MORGANTOWN, W.Va. – Verizon has estimated that hundreds of West Virginia University students are still without telephones, but several students feel the company and the university are not aware exactly how many students are without service.

“I don’t think they realize how many of us are without phones on campus,” said Jon Williams, a history major. “Because I know at least 50 students alone without phones.”

“The university and the phone company have no idea how many of us are without a telephone; no one has even asked us,” said Tony Steel, an English major. “I don’t think the university even cares that we can’t call home.”

Verizon has taken several steps to work with the university to ease the situation.

“I contacted the university because I know the situation students are in without phones,” said Doug Haught, assistant manager of Verizon West Virginia. “It has to be hard to be at school away from home without a telephone to contact anyone.”

Verizon is aware that students have received a busy signal or a recording when trying to contact the company for new telephone service. Starting Thursday, students have the option of obtaining a telephone application at the help desk located inside the ountainlair.

“I cannot guarantee service to be completed right away, but what this will do is help move the paperwork and setup along,” Haught said.

The form should be faxed to the 800 number located at the bottom of the application.

Students do need to list two phone numbers where they can be reached in order to complete the application process.

“We know that this isn’t even the best situation, but it should certainly help,” Haught said.

“I would think there is something that the company could do for us,” Williams said. “With that being the only phone company in town they should be more prepared for situations such as a strike.”

Verizon feels that students have been misinformed while the company has been on strike. Haught’s main concern is that students have been told there will be a long waiting period after the strike is settled.

“There will be a short backlog period, but the rumor of having to wait till December is that, just a rumor,” Haught said.

Students still feel they are being misled by the phone company.

“They have told me so many different things, I don’t think they even know what is going on or when we will get phones,” Williams said.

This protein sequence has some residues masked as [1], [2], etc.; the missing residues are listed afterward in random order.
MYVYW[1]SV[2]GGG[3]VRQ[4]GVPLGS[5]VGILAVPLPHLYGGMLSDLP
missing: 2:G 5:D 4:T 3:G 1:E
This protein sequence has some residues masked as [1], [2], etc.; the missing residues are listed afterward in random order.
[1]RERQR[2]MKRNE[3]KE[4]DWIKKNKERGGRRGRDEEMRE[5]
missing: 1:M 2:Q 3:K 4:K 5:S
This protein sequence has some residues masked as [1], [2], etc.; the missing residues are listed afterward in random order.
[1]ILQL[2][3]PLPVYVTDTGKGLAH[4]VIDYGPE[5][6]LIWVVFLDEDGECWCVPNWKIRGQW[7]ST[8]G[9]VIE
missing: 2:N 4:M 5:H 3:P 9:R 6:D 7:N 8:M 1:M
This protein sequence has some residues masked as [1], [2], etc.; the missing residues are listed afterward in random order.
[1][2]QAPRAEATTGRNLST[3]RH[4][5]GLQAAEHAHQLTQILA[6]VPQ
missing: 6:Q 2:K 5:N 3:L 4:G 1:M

– By Laura Janovich, The Daily Athenaeum

Tissue Transparency May Heighten Advances

AUSTIN, Texas – A team of University of Texas researchers have devised a way to make rodent tissue become transparent, a process which could lead to more medical advances, UT scientists said.

While the process is nothing like the science fiction fantasy depicted in “Hollow Man,” it could lead to advances in laser surgery, tumor treatment and glucose detection, said Dr. Ashley Welch, UT professor of biomedical engineering and the project’s chief investigator.

By injecting the fluid glycerol into hamsters and rats, scientists succeeded in temporarily dehydrating subjects’ tissue, rendering skin transparent up to three millimeters deep for more than 20 minutes.

Welch used the metaphor of fog to explain how the process reduces refraction of light when it hits the skin.

When a light is shown through dense fog, water molecules refract the light in many different directions. But when the molecules are drawn together into a pool of water, light can easily pass through, he added.

Since the molecules that compose tissue also scatter light in a similar fashion, a creature’s skin is naturally opaque.

When glycerol is added, water is pushed out of the tissue, shrinking molecules together. Like the pool of water, this procedure renders the areas temporarily transparent.

While some have questioned whether this process will eventually lead to the ability for a person to become completely invisible, Welch said, the process aims to advance medical treatment.

“When you’re trying to change light scattering in tissue, there are certain limits to what you can do there,” he said.